The long-running legal trial against three former Al Jazeera Children’s Channel executives charged with financial mismanagement dragged on this week as a Qatar court widened the scope of its investigation.
At the same time, the foreign minister of Tunisia, where defendant Mahmoud Bouneb hails from, has said that diplomatic negotiations are underway to have the charges dropped, according to media in that country.
Bouneb, a Tunisian-Canadian, was fired from his position as manager of JCC in September 2011, along with 30 senior employees at the channel.
While no reason was given for their termination, Bouneb and his co-defendants were accused of financial impropriety and placed under a travel ban that prevented them from leaving Qatar.
Bouneb appeared before a criminal court for the first time in February 2013 alongside the station’s former director of programming, Malika Alouane – a Moroccan and Bouneb’s wife – and former cost controlling manager Haitham Qudaih, a Palestinian.
Bouneb previously said the three stood accused of mismanaging approximately QR3.1 million (US$851,460) over eight years.
During the ongoing proceedings, auditors testified that they found evidence of administrative misconduct, such as failing to obtain the necessary approvals for some projects.
However, witnesses from both the Qatar National Audit Bureau and accounting firm Ernst & Young cleared the trio of any criminal wrongdoing. E&Y concluded that there was “no way” the accused “committed any embezzlement crimes or harmed intentionally the Channel funds.”
But rather than wrapping up its work nearly 22 months after the trial started, the court appears to be expanding its investigation.
This week, it commissioned a committee of three employees from the state-run Qatar Media Corp. to review 3,000 hours of programming produced under Bouneb’s watch between 2004 and 2011.
The initial allegations of overspending covered only approximately 100 hours of footage, the court previously heard.
The intent is to assess whether JCC – which was owned by Qatar Foundation until the Al Jazeera Media Network acquired it last year – received value for its money or if the defendants overspent the station’s funds producing their programs.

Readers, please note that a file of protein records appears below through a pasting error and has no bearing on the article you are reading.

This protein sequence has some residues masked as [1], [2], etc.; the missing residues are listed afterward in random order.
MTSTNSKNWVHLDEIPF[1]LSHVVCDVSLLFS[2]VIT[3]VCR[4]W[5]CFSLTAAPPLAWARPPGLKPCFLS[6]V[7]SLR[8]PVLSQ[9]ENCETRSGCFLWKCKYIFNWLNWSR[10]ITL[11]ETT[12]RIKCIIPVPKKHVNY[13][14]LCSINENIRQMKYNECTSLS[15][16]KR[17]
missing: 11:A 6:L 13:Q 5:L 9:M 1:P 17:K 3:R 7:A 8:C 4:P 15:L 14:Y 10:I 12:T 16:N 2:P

The committee will return to court on Dec. 30 to either present their findings or ask for more time, meaning the case will likely continue on into the new year.
The defendants had expected a verdict to be handed down at a hearing on July 3, but Judge Abdullah Al Emadi instead ordered the value-for-money investigation.
Officials at Qatar Media Corp. did not respond to the court’s request at that time to provide its expertise until this month.
The lawyer representing the defendants has raised several concerns about the committee’s upcoming work, including a potential conflict of interest.
The main one is that the committee members work for Qatar Media Corp., which acts as both a state broadcaster and media regulator here. The chair of the organization is Sheikh Hamad bin Thamer Al Thani, who is also the head of the Al Jazeera Media Network, and whose name appears on the lawsuit against the three defendants on trial.
Additionally, under questioning from the judge, the prosecutor said the taped programs had not been held in his custody, meaning he could not say for certain that they had not been altered.
As the legal proceedings drag on in court, there appears to be some movement on the case through diplomatic channels.
Earlier this month, Tunisian foreign minister Mongi Hamdi came to Doha and met his Qatari counterpart as well as this country’s prime minister.
Upon returning to Tunisia, Hamdi announced that he had negotiated an agreement with Qatari authorities that would lead to the lawsuit against Bouneb being withdrawn, according to Tunisian newspaper Jomhouria.
Additionally, reports said Bouneb would receive the “financial dues” still owed to him by his employer and that his travel ban would be lifted.
The three defendants declined to comment to Doha News on the Tunisian media reports as well as this week’s legal proceedings.